Jones was a rare absentee through injury during the winter of that season, too, and he was forced to look on from the sidelines as Jasons Taylor and Kennedy swept all before them in the Rochdale midfield. He would still go on to make the PFA Team of the Year, however.
“I couldn’t get back in the team,” Jones recalls. “It was tough as captain but, if you’re winning football games, it doesn’t matter who you are, you can’t change a winning team. That was the situation I was in. I didn’t like it, but I understood it. If you’re smashing goals past all comers, then you don’t disrupt that. I just kept working hard and waited for my chance to come again.”
Jones would continue to excel during Rochdale’s first season in the third tier for 36 years and his performances are perhaps best encapsulated by a single moment of brilliance at Southampton’s St Mary’s Stadium. His 30-yard thunderbolt secured Rochdale a 2-0 league victory and is widely regarded as one of the best ever goals scored for the club by any player.
“I’ve got to be honest, I found the step up easy,” Jones says. “We all did. Hilly had been preparing us for this transition before it arrived, so we were ready. Everyone thought we would struggle, but we weren’t far off the play-offs by the time the season ended.
“For me to score 19 goals from midfield also made it a fantastic season personally. I’ve still got the DVD from that season and sometimes put it on to show my son that I wasn’t a bad player in my day!
“The goal against Southampton still looks good. Anthony Elding laid the ball off and I just concentrated on hitting it as best I could. Fortunately for me it flew right in. But that goal was just part of a terrific team performance. It was boiling hot that day and they had a fantastic team containing Rickie Lambert, Morgan Schneiderlin and Jason Puncheon – and we outplayed them.”
Like Steve Parkin a decade before, Keith Hill’s success at Rochdale took him to second-tier Barnsley, only this time Jones stayed behind. With Hill gone, the club slid back into League Two within a single season, under the guidance of Steve Eyre and then John Coleman. It was under the latter’s management that Jones ended his association with Rochdale.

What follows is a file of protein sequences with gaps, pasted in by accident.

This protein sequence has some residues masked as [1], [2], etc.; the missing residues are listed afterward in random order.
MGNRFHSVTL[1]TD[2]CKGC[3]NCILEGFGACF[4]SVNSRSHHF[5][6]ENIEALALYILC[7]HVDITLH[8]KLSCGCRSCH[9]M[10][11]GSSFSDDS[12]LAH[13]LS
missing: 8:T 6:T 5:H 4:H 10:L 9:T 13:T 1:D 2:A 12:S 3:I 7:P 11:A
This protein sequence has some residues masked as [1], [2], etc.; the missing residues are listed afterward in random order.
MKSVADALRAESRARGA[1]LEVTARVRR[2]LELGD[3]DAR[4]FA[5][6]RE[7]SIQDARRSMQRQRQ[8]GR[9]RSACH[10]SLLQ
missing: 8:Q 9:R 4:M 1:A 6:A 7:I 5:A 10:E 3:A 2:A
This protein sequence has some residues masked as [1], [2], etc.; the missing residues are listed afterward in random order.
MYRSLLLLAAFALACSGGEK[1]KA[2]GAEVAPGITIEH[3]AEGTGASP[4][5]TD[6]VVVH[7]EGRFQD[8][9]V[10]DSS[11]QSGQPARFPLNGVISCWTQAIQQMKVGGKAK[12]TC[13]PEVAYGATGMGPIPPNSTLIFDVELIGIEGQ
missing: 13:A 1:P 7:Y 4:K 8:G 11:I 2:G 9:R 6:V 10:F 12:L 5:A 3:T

“When Hilly left, Bradford wanted to sign me at that point,” Jones reveals. “Obviously, I was out of contract, so I went to speak to Bradford manager Peter Jackson, but it didn’t seem the right move for me at that time. Rochdale had just had a good season and, even though Hilly had gone, I didn’t see why we couldn’t do it again. I went on holiday and Steve Eyre phoned me up. I’d never heard of him, to be fair, but I liked what he had to say and he got me a new two-year deal at the club. Sadly, managing the youth team at Man City, which Steve did before getting the Rochdale job, is a big difference to managing seasoned professionals and he struggled with that. It didn’t work out for him.
“Then John Coleman came in and it started off really well with a good win over Bury. To be fair, and this might surprise you, I loved the way he wanted to play football, I really did. Where I had an issue was in the preparation. With Keith Hill, everything was done meticulously and on time. Everything. I needed that structure and it got the best out of me. With Coleman, that all changed – we were starting at different times and that discipline just wasn’t there. That didn’t suit me. We didn’t fall out or anything, we just didn’t see eye to eye. Don’t get me wrong, I had total respect for him and what he had done for Accrington, it just wasn’t for me.
“We were eventually relegated and the opportunity came around again for me to speak to Bradford after the club accepted an offer. John Coleman okayed it. By now, Bradford were being managed by Phil Parkinson and Steve Parkin, and it was a much better proposition for me. That was that, my time at Rochdale was over. It was sad, especially on the back of such a poor season, but football works that way and you have to get on with it.”
And when Keith Hill retuned to the club in 2013, leading Rochdale back into League One, where they remain to this day, was there ever any chance of Jones returning?
“No, there wasn’t,” Jones says. “The opportunity never came around again. Hilly is an amazing manager and I would have loved to work for him again, but the chance just didn’t arise. It’s not just Hilly, though, it’s the club. It will always have a special place within me. It was the club that took a chance on me instead of discarding me, it allowed me to find my leadership qualities and it gave me time to get back to my best after injury. I would not have had the career I did were it not for Rochdale and for that I will be eternally grateful.”
Photos: Dan Youngs and Mark Wilbraham